Description : A journal response to an article on "The Death of Manliness" by Harvey Mansfield in a local daily.
If Harvey Mansfield's sources of reference can be trusted, then manliness means "having a man's virtues of courage, frankness, etc". But how true of men is that definition today, in the 21st century society we live in? To some extent I agree with Harvey Mansfield in that manliness is indeed a dying virtue.
Most men generally still possess some qualities of manliness, but a great deal of these qualities are demonstrated not so much out of a compulsion to uphold honour and be faithful, but more out of selfish pride and a need for recognition. The truth is, what we perceive today to be manliness isn't true manliness at all - it's male chauvinism. Manliness is fast dying, and many men, though not particularly manly themselves, see the downfall of this virtue as the beginning of a revolution in which the roles of men and women get reversed.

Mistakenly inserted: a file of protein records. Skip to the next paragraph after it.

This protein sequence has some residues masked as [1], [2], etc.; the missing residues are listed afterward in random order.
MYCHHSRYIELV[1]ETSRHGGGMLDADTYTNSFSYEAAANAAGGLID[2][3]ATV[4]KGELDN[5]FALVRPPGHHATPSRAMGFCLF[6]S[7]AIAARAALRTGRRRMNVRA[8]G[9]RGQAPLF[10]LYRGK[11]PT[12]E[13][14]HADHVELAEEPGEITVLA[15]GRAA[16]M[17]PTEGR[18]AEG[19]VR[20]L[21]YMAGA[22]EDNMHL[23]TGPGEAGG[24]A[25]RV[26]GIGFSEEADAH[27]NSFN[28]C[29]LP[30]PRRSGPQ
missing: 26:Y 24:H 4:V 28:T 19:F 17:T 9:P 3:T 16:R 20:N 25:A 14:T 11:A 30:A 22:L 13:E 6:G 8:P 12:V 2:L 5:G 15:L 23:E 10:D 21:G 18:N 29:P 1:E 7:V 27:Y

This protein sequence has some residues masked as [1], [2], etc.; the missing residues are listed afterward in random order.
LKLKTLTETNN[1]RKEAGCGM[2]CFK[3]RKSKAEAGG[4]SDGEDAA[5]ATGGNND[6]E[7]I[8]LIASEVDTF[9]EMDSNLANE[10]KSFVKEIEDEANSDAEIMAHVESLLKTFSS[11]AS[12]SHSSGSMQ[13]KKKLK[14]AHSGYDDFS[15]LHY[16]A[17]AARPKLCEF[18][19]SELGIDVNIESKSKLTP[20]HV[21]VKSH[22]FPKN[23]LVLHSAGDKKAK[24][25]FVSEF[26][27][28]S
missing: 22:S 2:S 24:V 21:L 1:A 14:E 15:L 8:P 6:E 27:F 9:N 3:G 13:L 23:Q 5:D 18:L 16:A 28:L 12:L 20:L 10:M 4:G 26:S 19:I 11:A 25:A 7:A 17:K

It is not that the number of "real men" in the world are inversely proportional to the number of feminists. However, the greater-than-thou mentality of men that so adamantly insists that all men be a cut above women creates a greater illusion of manliness. Not only does manliness allude to courage, chivalry and honour, it now also means "being superior to women". It is a neverending vicious cycle - women fought for their rights in the late 1800s, men felt threatened and did all manner of things to overthrow the female usurpers, women continued to display qualities of manliness even more than men did, and now men, seeming helpless, are equal to women - and highly displeased with that revelation. If we go by the new, distorted definition of manliness, then as long as men are not at least one step ahead of women, they are not manly.
What appears to be the death of manliness is also, to a great extent, due to the increase in women who want to be treated by men as equals. I do not agree with...